Get to know Farro

By Veronica De Lira, Nutritionist


Super foods, the term that often signifies food that offers all the proper nutrients and vitamins and is all around beneficial to your health. Usually when people hear the term “super food” one thinks of the usual candidates such as avocados, chia, quinoa, broccoli, and berries.  In fact, Fill Your Plate regularly features some of these super foods because our readers are asking about them.


But, we may have a new one for you that you possibly haven’t heard about, until now. For those that have, it’s getting a lot of attention, “Farro.”  Farro is already being considered the next big super food that should be on you radar.


Backgrounder on Farro


The ancient wheat variety, Farro, has been a staple in Italy for a long time. About 2,000 years long according to but it’s slowly finally making a name for itself here in North America.


This grain is a food composed of the grains of certain wheat species, according to Wikipedia. Like most grains, it’s sold dry and when preparing to cook it, it’s soaked in water until soft. While you can eat it plain, Farro is often added to salads and soups.


Additionally, many Foodies remind us that Farro is not Spelt. And it isn’t, but those unfamiliar with these ancient grains may think they are interchangeable. They are not, according to the food experts.



Farro’s Health Benefits


Farro is a useful grain that not only is great for dishes it bolsters favorable benefits for ones health. It’s super food qualities come from the fact that it is loaded with beneficial nutrients.  According to Farro has plenty of fiber, protein, magnesium, and zinc. If that does not convince you enough also states how Farro has been associated with helping increase immunity, lower cholesterol, and balance blood sugar levels. The bonus part is when it comes to calories Farro is a great option according to


How do I cook Farro?


Much like the grain Quinoa, for best taste it is important to cook it before use. According to there are three grades that Farro comes in long, medium, or cracked if you want to maintain the freshness it is best you grind it. The cooking process is very similar to Quinoa and in my opinion very simple.  Much like when you cook Quinoa it is very important for taste that you rinse the Farro before use.


Step One: Pour the ground Farro into sauce pan.  

Step Two: Add water into Farro  (at least 2 cups)

Step three:  Boil on low heat till all water is absorbed


This may take 30- 40 minutes to be properly boiled.


What can I use Farro for?


When it comes to Farro there are a number of ways to incorporate it into your favorite recipes as it can be used for:


  • Risotto
  • Soups
  • Pasta
  • Salads
  • Pilaf style dish
  • Yogurt
  • Breakfast bowl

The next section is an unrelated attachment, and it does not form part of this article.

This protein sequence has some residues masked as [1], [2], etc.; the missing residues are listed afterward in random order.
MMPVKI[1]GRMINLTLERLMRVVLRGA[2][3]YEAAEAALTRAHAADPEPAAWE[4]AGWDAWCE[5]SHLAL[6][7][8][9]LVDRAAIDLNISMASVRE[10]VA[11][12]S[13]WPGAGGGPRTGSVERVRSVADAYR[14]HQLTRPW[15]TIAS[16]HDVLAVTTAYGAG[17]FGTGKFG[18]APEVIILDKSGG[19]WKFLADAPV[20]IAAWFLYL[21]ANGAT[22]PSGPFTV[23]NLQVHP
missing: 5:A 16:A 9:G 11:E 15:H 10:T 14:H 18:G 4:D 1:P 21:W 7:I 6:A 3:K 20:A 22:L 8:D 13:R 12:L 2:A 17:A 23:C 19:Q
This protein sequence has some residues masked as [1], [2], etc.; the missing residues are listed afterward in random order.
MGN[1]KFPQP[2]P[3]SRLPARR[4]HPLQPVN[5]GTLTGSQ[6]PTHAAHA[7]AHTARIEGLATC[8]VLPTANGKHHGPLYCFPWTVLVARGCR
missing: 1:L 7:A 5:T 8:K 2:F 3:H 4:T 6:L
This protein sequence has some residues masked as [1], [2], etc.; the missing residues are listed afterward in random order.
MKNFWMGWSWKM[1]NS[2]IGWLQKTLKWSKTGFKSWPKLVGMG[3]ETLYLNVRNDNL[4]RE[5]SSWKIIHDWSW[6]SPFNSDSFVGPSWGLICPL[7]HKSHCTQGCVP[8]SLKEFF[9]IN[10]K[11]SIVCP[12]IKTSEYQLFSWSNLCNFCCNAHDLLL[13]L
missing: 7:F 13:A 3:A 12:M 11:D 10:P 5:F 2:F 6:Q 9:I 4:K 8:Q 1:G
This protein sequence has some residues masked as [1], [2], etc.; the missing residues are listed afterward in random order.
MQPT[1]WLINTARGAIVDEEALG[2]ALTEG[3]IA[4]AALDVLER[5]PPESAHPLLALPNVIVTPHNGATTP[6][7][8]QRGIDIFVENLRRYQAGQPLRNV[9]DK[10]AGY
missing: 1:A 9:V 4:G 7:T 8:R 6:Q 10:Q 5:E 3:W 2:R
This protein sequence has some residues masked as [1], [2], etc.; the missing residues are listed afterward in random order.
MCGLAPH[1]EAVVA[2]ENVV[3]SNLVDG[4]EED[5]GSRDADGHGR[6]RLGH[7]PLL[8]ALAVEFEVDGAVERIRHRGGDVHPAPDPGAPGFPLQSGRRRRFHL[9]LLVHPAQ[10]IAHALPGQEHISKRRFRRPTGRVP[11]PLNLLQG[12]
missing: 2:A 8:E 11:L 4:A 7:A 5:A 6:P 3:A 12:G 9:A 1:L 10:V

Disclaimer like all wheat-based products if you have a problem with wheat this may not be the choice for you.


Recipe to try

Here is a tasty simple Farro recipe by Melissa Clark from to get you acquainted with cooking with Farro.


Charlie Birds Farro Salad



  • 1 cup farro
  • 1 cup apple cider
  • 2 teaspoons kosher salt, more as needed
  • 2 bay leaves
  • 8 tablespoons extra-virgin olive oil
  • 2 tablespoons fresh lemon juice
  • 70 grams Parmesan cheese, shaved with a vegetable peeler (1/2 cup)
  • 70 grams chopped pistachio nuts (1/2 cup)
  • 2 cups arugula leaves
  • 1 cup parsley or basil leaves, torn
  • 1 cup mint leaves
  • ¾ cup halved cherry or grape tomatoes
  • ⅓ cup thinly sliced radish
  • Maldon or other flaky sea salt, for finishing


Step 1: In a medium saucepan, bring farro, apple cider, salt, bay leaves and 2 cups water to a simmer. Simmer until farro is tender and liquid evaporates, about 30 minutes. If all the liquid evaporates before the farro is done, add a little more water. Let farro cool, and then discard bay leaves.

Step 2: In a salad bowl, whisk together olive oil, lemon juice and a pinch of salt. Add farro, cheese and pistachio nuts and mix well. This salad base will keep for up to 4 hours at room temperature or overnight in the refrigerator (bring to room temperature before serving). Just before serving, fold in arugula, herbs, tomatoes, radish and flaky salt to taste.


Ultimately, Farro is another quality grain option for you to cook with. And since variety is the spice of life it helps to have discovered another grain to liven up your salads, soups and other cooking options.


For more recipes provided by our Arizona farmers and ranchers that include grains go to Fill Your Plate. You might consider Farro as a substitute grain in some of the recipes we offer on the web site. Or remember, if you’re using one of the salad or soup recipes on Fill Your Plate, you might consider adding Farro even if the original recipes doesn’t call for it.



Picture Credit

Asimos, R. (2015, April 3). Vendredi Vocab: Farro – sonoma figbits. Retrieved September 20, 2015, from






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